Question!

So it’s too cold to ride?  What to do, what to do? 

 

Some of us live in climates that produce awful winter weather - when it’s just too darn cold or rainy or snowy or icy to ride your horse.  No one really wants to go outside, and braving the weather is on the top of your “not to do” list.  But if you make it to the barn, (or your convince your spouse or friend to go to the barn for you) there are a few things to watch for, and a few things that can help your pony weather the storm. 

 

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No thanks!

 

  • Hydration of your horse friend is key!  You will not only need to check for hydration, but also try and make his water supply as tasty as possible.  Recent studies have found that most horses prefer to drink cold water, but they will drink more water when it’s warm.  Employ those bucket insulators and water tank heaters, and if you have to, cart some warm water from the wash rack or house.  

 

  • A good grooming is a must.  Find a spot out of the wind to groom your horse.  If it’s safe, you can peel back his blanket(s) to curry and brush his body.  Grooming will stimulate his brain, his muscles, and his blood supply.  It will also alert you to any weirdness that he may be having during a period of bad, bad weather.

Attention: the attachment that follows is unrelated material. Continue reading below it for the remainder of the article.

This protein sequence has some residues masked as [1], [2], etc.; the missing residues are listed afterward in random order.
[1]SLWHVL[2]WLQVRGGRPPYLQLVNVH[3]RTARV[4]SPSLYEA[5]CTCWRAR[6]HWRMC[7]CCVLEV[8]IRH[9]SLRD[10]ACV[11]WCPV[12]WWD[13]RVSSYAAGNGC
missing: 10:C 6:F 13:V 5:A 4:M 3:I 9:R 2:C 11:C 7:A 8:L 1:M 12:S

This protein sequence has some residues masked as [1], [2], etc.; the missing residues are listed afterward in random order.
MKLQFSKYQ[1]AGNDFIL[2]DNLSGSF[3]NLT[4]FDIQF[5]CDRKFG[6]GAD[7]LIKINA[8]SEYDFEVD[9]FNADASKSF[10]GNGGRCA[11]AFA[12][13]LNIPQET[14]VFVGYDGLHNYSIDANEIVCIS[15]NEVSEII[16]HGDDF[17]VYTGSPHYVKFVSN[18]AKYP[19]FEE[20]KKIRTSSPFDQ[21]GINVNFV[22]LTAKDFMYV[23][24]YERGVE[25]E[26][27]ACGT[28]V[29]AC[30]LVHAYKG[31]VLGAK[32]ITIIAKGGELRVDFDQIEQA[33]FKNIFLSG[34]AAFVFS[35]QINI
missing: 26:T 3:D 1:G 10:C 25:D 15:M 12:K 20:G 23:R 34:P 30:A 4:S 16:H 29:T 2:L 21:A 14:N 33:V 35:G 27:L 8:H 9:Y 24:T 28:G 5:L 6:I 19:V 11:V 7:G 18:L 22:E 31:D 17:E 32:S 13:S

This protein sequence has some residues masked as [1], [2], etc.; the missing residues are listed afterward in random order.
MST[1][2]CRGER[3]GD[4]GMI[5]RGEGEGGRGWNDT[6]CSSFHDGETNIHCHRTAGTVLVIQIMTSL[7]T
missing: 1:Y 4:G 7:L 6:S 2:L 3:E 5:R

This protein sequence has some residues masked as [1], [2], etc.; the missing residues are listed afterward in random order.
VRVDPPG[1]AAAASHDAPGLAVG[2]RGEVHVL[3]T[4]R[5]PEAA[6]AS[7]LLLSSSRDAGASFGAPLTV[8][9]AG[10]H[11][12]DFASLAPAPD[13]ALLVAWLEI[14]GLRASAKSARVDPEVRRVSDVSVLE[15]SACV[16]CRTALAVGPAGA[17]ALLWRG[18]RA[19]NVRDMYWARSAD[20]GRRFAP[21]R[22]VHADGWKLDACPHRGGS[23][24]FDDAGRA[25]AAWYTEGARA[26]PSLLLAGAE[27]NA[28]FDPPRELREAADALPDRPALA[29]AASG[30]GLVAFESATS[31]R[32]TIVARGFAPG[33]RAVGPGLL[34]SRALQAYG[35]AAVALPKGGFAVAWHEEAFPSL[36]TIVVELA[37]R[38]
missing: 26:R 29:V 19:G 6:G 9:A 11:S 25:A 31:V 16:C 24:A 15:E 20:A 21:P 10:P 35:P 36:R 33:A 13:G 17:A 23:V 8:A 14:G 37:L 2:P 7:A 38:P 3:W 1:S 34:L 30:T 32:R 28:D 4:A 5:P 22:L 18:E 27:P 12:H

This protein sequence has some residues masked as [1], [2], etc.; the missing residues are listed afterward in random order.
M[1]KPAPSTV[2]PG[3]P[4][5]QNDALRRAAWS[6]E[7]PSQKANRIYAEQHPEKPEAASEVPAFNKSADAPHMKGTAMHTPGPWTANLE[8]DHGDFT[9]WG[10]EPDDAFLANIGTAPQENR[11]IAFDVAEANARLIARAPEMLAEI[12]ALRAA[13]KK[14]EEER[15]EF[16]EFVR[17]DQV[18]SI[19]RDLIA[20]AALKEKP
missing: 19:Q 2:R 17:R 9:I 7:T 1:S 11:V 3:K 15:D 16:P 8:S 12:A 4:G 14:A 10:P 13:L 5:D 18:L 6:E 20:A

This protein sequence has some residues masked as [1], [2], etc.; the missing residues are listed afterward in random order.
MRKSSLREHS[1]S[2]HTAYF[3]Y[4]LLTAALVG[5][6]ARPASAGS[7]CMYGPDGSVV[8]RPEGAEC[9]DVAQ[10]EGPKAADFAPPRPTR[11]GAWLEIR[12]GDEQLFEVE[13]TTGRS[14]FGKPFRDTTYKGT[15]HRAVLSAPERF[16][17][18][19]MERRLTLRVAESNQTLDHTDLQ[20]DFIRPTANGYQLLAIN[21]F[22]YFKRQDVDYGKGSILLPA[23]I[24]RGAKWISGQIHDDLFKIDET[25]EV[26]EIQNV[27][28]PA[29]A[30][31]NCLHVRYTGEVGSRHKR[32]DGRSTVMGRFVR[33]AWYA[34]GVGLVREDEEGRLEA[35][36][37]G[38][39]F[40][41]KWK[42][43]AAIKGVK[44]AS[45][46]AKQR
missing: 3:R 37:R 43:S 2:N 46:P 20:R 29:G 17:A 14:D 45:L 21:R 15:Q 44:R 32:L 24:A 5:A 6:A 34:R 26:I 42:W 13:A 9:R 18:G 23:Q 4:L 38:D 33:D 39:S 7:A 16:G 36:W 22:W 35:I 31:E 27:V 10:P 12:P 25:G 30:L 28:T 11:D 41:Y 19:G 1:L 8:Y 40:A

• A hand walk is a good option for your horse, depending on your facility and how truly horrid the weather is.  Even getting out of a stall and into a cross tie or doing a lap around the arena can help his legs stretch and alleviate any boredom he may have.  Of course, be safe and avoid walking outside if there is even a remote possibility of ice or dangerous footing. If you are lucky enough to have an indoor arena or a covered arena, a controlled hand walk or controlled light lunge is safer than a turnout.  Plus, a wild bronc turnout often leads to a sweaty horse which means drying time in awfully cold temps.  Not fun!

 

  • Remember the good ventilation in a barn is a must for respiratory health.  If you have any doubt, you can (maybe) wet his hay and use a dust free bedding to cut down on dust.  Often the simple act of raising his food from ground to chest height can help with removing his nose from the dust in his bedding.  

 

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  • Keep your horse occupied!!  Use boredom busting toys and hay nets to pass the time for your horse if he’s weathering the storm in the barn.  Additional forage will help his body stay heated from the inside out, as well.  

 

  • These days are great to practice your massage techniques on your horse.  Who doesn’t love a good massage? You can also tackle those long procrastinated projects - like deep cleaning tack and organizing the tack room!

 

What do you do at the barn when it’s bitter cold??